The problem with making predictions, or indeed any sweeping statements, is that they will invariably be proved wrong and you will be left, wallowing in your own foolishness. There is a name for this, derived from the most evident examples of it occurring; the 'commentator's curse'. It has come to be superstitiously accepted by sporting commentator's as a truism that as soon as you make some broad statement regarding a player or a match etc. the next piece of action will prove you wrong.
If you are to say that a certain player never scores, they will immediately ping the ball into the net; if you declare that a certain snooker player always keeps a level-head under pressure, they will rip off their shirt, snap their cue over their knee and, twirling the splintered pieces above their head, lunge at their opponent lusting for blood; if you are to say that a certain golfer's extra-marrital affairs undermined his game but, ever since putting that aspect of his life behind him, he has rediscovered a sense of stability in his game, you will come home to find him cavorting with your wife.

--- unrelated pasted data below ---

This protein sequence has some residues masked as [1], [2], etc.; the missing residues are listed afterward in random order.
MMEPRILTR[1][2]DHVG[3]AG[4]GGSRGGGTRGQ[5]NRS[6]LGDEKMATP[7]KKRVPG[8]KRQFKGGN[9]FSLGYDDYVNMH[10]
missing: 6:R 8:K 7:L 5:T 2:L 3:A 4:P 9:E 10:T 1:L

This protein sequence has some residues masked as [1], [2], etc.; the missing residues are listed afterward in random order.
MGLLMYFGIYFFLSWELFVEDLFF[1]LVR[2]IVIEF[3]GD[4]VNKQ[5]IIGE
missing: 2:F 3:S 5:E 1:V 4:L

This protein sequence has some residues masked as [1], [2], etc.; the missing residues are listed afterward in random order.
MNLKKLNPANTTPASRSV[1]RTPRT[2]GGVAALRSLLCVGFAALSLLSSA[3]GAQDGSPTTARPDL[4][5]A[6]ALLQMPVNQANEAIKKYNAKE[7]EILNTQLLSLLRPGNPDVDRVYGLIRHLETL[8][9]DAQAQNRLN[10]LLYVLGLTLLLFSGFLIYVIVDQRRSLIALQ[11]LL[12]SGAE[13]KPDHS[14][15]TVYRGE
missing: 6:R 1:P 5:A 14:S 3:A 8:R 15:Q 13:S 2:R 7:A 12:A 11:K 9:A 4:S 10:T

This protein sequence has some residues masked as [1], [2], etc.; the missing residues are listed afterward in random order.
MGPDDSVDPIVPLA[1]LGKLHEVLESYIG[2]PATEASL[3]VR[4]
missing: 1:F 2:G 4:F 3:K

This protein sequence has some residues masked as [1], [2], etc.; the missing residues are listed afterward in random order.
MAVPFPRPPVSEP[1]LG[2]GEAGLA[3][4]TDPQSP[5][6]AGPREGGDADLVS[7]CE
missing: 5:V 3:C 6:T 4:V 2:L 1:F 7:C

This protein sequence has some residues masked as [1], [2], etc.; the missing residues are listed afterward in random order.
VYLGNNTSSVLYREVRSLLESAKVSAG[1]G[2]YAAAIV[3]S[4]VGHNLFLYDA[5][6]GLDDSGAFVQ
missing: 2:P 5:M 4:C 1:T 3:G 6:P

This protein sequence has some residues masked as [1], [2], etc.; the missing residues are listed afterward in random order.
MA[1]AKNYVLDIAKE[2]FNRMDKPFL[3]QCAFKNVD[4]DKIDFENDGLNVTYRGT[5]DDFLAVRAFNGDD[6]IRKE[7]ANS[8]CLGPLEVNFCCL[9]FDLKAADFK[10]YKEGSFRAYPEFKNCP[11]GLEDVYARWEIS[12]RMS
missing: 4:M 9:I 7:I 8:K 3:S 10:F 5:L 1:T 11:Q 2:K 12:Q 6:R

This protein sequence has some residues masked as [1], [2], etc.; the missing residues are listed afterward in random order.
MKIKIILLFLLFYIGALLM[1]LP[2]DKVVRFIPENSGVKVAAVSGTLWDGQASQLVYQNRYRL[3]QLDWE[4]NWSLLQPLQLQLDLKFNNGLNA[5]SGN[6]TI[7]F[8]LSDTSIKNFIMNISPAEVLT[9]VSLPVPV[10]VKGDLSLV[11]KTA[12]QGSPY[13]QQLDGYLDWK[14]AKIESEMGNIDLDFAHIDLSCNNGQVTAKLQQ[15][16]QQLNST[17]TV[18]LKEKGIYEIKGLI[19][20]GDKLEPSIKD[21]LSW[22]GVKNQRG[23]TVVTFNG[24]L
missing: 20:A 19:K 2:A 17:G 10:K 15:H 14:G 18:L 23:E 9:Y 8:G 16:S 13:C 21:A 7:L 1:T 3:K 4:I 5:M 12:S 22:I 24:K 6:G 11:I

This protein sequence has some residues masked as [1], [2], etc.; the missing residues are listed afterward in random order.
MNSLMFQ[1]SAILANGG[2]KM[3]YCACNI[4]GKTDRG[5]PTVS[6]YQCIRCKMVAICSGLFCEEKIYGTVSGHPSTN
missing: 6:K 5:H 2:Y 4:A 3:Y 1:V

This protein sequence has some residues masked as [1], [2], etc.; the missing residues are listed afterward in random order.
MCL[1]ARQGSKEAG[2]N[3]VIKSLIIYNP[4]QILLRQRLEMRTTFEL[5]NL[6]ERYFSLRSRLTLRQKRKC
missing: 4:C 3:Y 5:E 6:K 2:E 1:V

It is a cruel, humiliating curse, and one to which I have fallen foul.
Yesterday I wrote an article declaring that the National Ploughing Championships being cancelled due to some bad weather was the most 'Irish' thing that has ever occurred. And now, less than 24 hours later, I am reaching for a knife and fork to tackle a particularly humiliating meal consisting of my own words and the egg on my face. For a video has just come to my attention, a video of a girl from Galway breaking down in joyous tears upon meeting Ryan Tubridy. And it is profoundly odd.
Rather than being perturbed by such an outpouring of zeal from a fan and querying whether she'd been reading The Catcher In The Rye recently, Ryan Tubridy hands an aide the baby he's been holding to hug this fan. It is unclear from the video whether this baby is his own progeny or whether he won it as a prize in some agricultural-themed competition.